In October, Henriette Reker, who was running for mayor of Cologne, became the face of Germany’s welcoming attitude toward the refugees and migrants who entered the country in 2015.
A German man, angered by Reker’s liberal views on migration, stabbed her in the neck, a day before Cologne, one of Germany’s most diverse cities, voted in mayoral elections. Reker, an independent candidate supported by Chancellor Angela Merkel’s CDU party, triumphed—highlighting, among other things, how welcoming Germany has been of people fleeing civil war in Syria and unrest elsewhere.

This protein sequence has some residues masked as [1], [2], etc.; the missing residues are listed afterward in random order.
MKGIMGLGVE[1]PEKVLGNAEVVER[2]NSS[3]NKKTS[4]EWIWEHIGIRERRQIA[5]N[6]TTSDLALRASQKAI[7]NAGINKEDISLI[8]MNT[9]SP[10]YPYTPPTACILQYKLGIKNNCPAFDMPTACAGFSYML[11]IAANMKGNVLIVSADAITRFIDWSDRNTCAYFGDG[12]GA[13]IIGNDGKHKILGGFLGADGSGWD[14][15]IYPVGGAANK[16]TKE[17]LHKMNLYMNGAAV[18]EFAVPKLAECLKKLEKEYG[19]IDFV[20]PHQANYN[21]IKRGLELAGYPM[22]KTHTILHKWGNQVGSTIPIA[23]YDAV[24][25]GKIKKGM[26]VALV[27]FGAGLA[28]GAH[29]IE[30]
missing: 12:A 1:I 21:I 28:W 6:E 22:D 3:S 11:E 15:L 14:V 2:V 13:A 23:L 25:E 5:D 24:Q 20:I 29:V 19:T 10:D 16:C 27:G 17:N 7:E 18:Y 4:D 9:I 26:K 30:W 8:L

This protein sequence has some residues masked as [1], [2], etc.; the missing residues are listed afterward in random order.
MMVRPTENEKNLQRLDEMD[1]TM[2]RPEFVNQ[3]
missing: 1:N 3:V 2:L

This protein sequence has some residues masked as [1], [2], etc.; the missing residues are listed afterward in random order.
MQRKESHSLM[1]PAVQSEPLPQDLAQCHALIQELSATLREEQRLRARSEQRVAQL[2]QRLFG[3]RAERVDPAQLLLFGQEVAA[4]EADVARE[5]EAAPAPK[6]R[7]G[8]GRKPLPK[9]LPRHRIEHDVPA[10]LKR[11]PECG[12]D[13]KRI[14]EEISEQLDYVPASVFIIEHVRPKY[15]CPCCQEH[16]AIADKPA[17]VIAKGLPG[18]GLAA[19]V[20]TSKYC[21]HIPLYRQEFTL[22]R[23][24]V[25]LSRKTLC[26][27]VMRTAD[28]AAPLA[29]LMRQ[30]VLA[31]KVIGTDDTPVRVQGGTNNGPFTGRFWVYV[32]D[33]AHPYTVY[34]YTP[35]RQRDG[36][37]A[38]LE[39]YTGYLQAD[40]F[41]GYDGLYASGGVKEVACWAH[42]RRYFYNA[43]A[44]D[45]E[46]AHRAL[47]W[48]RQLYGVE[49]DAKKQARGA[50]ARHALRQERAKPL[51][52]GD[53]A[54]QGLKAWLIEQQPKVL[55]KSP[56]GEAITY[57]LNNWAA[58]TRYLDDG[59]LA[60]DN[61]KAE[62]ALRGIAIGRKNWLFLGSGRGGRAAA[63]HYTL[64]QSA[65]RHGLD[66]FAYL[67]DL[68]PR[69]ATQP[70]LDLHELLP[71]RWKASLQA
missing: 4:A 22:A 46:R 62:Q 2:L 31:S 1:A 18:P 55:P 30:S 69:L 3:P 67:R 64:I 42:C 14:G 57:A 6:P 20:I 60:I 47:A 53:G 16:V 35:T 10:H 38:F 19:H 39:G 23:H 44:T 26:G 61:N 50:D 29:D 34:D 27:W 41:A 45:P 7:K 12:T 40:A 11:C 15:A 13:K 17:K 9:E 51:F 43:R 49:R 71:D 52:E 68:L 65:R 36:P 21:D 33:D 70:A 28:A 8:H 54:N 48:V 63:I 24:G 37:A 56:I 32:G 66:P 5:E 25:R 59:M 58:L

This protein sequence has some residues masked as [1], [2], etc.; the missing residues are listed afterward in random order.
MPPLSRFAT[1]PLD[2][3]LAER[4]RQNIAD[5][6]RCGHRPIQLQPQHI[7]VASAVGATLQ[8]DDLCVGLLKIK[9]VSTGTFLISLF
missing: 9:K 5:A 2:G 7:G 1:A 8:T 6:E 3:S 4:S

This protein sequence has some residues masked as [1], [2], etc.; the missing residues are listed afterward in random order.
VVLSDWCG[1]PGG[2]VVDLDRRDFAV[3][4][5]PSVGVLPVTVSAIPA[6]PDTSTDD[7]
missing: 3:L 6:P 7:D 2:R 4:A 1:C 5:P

Indeed, the country’s Interior Ministry announced Wednesday that 1,091,894 people were registered as asylum seekers in 2015. Syrians were the biggest group (428,468 ), followed by Afghans (154,046), and Iraqis (121,662).
What a difference two months make: Germans are divided over whether the country can handle the influx of migrants and about the government’s position on refugees. And they are mocking Reker’s comment following criminal complaints by more than 100 women who say they were sexually assaulted—two say they were raped—on New Year’s Eve in Cologne by men of “Arab or North African” background. It’s worth pointing out here that German officials are not directly linking the two issues, though opponents of immigration most certainly are.